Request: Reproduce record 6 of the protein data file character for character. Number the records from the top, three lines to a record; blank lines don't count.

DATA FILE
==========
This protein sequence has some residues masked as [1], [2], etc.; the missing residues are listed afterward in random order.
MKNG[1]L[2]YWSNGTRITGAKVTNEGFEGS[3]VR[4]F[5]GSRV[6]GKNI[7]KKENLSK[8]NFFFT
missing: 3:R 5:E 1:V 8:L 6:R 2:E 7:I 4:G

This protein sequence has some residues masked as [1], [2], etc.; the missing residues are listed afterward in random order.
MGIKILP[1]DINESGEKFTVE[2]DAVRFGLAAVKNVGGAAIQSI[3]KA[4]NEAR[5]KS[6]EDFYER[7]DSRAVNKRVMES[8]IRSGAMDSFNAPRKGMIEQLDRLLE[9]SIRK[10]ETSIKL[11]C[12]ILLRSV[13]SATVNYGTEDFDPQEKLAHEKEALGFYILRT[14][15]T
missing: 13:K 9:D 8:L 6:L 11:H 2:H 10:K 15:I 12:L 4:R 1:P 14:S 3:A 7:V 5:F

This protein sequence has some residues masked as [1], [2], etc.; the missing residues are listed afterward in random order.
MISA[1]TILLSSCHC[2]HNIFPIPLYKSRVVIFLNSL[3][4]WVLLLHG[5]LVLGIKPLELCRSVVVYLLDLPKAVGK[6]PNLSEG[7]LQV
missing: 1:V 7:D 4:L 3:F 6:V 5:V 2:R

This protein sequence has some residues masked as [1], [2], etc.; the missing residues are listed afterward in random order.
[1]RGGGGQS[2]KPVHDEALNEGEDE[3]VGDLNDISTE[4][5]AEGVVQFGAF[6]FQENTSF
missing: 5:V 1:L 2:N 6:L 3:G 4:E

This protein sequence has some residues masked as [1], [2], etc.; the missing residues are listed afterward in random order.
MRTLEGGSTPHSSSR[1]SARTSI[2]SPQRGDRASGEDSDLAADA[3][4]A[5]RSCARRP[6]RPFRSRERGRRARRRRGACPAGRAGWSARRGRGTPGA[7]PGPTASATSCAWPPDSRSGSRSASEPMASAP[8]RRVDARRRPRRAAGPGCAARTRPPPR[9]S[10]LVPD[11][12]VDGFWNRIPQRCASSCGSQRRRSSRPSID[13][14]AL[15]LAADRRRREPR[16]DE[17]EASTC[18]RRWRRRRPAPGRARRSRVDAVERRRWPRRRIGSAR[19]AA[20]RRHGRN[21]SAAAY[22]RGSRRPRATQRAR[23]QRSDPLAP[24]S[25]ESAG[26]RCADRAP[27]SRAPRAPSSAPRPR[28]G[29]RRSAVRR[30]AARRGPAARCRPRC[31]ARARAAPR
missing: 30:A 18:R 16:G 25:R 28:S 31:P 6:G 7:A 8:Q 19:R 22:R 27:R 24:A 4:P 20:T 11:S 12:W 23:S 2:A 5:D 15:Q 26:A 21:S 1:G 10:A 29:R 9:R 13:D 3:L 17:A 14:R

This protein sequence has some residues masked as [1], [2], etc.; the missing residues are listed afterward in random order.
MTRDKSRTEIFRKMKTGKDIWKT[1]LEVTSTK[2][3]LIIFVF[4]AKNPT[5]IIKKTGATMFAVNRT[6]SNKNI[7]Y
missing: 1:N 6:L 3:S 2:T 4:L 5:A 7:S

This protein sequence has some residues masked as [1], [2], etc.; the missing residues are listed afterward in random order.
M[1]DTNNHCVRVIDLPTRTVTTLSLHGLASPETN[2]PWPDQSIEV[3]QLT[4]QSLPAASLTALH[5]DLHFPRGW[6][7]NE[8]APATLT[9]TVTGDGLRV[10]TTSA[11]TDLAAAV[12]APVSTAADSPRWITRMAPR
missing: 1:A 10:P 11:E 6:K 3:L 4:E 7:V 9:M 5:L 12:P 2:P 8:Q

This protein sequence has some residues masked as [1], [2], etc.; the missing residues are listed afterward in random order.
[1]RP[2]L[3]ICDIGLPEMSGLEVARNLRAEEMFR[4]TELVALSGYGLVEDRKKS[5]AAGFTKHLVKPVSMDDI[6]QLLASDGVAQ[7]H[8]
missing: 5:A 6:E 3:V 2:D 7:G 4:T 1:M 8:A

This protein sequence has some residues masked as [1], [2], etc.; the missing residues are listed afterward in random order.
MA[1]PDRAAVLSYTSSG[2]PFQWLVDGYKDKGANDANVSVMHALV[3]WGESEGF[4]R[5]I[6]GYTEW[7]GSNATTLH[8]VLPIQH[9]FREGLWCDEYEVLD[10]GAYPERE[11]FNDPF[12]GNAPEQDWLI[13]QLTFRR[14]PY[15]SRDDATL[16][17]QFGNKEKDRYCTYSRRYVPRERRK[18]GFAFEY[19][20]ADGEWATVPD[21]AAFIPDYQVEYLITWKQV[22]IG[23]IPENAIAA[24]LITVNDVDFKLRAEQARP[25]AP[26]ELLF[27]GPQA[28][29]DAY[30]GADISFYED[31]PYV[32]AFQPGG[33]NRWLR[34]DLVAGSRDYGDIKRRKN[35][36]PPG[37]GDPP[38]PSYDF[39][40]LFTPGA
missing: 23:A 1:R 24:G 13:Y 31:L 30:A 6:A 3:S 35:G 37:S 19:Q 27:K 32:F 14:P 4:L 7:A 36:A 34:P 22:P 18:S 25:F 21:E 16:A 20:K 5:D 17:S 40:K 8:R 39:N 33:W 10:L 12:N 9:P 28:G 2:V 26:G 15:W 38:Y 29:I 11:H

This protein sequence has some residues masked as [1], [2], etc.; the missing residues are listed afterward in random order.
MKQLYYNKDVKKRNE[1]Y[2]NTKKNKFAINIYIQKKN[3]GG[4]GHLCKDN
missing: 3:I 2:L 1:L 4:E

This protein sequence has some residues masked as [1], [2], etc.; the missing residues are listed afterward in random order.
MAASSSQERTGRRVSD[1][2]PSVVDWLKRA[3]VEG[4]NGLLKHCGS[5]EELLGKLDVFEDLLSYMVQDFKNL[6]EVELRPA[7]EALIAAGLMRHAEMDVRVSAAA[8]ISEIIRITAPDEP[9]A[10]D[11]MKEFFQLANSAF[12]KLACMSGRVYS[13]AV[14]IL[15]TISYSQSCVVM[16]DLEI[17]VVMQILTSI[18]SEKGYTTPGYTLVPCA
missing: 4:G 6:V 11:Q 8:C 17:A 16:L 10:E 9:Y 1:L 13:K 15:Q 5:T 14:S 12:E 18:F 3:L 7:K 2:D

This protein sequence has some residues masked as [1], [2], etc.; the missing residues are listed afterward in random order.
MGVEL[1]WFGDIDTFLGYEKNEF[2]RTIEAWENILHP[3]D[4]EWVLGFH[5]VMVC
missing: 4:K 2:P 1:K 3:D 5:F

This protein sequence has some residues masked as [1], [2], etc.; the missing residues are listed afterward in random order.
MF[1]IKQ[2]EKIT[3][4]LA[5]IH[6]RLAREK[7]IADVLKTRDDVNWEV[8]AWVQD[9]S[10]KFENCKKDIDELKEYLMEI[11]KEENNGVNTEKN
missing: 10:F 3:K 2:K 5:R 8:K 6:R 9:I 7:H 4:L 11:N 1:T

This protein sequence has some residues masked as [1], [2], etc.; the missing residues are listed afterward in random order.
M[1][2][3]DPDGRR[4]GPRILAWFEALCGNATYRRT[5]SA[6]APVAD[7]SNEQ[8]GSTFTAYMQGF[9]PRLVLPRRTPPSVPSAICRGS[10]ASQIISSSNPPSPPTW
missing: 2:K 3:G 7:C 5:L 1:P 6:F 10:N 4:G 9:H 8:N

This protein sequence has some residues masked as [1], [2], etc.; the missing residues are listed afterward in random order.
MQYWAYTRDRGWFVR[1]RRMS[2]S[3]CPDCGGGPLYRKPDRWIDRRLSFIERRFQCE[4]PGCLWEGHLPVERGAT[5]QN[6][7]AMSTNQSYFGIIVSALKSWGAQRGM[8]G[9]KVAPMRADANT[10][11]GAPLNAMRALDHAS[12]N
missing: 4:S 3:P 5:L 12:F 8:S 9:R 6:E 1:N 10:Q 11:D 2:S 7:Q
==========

This protein sequence has some residues masked as [1], [2], etc.; the missing residues are listed afterward in random order.
MTRDKSRTEIFRKMKTGKDIWKT[1]LEVTSTK[2][3]LIIFVF[4]AKNPT[5]IIKKTGATMFAVNRT[6]SNKNI[7]Y
missing: 1:N 6:L 3:S 2:T 4:L 5:A 7:S